And the benefactor syndrome is not confined to the biggest clubs. In June 2013, KEH Sports Limited, headed by a Kuwaiti property investor Abdulla Al Humaidi, took over tiny English club Ebbsfleet United, who play in the Skrill Conference South in front of crowds of about 1,000.
The takeover, says Wynford Grant, is “a way of giving KEH Sports some profile and attention”, especially in the south-east of England where KEH’s parent company owns an Eastbourne hotel, and has looked at other acquisitions, including an unsuccessful deal to buy Eastbourne Borough football club.
The motives of benefactors at other English clubs have been downright criminal. In the 1990s, the former owner of Doncaster Rovers was jailed over a plan to burn down the club’s main stand in order to claim the insurance money. In other cases – including at Brighton and Hove Albion, Luton Town and Mansfield Town – asset stripping was the aim.
Some benefactors might be looking to park money and see football clubs as easy targets. One football insider told Ethical Corporation that an English lower league club was recently approached by Egyptian businessmen who had been close to the Mubarak regime. The potential investors lost interest, however, when they found that the club’s ground was not owned by the club, but by the local council.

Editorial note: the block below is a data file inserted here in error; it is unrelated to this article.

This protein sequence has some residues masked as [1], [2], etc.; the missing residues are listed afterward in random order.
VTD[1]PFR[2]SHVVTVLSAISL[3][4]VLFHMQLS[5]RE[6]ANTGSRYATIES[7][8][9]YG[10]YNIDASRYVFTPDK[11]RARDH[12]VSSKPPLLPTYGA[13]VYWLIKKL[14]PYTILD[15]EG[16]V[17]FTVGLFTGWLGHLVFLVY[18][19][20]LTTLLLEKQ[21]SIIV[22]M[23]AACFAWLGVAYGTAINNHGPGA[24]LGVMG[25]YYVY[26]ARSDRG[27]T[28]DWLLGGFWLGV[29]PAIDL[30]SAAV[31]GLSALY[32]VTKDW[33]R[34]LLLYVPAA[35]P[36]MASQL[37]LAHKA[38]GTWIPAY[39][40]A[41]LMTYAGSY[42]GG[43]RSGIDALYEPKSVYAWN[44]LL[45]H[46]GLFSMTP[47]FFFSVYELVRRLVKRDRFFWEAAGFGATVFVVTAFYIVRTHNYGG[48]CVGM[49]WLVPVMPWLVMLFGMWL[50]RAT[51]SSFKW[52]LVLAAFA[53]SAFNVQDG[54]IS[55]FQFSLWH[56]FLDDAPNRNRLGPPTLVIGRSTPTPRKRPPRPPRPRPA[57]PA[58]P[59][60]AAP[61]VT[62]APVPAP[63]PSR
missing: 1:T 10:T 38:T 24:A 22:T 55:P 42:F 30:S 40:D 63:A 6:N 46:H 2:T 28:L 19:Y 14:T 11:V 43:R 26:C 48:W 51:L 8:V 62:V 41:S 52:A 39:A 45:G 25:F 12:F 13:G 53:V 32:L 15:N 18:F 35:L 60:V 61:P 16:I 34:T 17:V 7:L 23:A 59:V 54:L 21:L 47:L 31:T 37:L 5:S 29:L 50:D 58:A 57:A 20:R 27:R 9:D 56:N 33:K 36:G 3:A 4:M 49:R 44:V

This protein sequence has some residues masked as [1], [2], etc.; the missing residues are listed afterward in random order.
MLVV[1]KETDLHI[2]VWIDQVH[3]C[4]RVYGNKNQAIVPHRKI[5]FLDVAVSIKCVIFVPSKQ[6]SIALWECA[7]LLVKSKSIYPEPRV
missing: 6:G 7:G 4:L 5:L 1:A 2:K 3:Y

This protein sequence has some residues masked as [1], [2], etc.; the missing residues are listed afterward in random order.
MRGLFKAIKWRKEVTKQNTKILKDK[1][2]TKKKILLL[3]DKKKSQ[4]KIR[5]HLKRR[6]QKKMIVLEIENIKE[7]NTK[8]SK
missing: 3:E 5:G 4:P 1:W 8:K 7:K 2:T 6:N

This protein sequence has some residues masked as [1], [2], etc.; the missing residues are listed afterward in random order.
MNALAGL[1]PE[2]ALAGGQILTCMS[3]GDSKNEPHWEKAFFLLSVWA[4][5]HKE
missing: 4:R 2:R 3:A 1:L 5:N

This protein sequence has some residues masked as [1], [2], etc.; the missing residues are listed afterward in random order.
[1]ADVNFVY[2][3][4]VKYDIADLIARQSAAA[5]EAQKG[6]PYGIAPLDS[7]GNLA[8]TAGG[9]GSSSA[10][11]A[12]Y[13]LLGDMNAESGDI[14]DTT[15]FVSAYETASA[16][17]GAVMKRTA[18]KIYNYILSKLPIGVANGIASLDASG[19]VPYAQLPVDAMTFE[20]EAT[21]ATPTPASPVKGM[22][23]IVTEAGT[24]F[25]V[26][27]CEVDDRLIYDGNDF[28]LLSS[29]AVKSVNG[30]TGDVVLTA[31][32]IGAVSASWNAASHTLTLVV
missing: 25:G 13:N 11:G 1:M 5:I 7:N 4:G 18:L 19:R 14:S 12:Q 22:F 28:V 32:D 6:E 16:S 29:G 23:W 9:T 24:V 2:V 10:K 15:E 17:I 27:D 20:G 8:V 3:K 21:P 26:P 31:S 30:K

Rolf Schwery says there is little media scrutiny of such business arrangements, which again means little pressure for clubs to be run on a sustainable, ethical basis. “If you go to a press conference, no one is asking about [the club’s] social responsibility. They want to know who is playing the next day. The journalists are just interested in the [off pitch] results,” he says.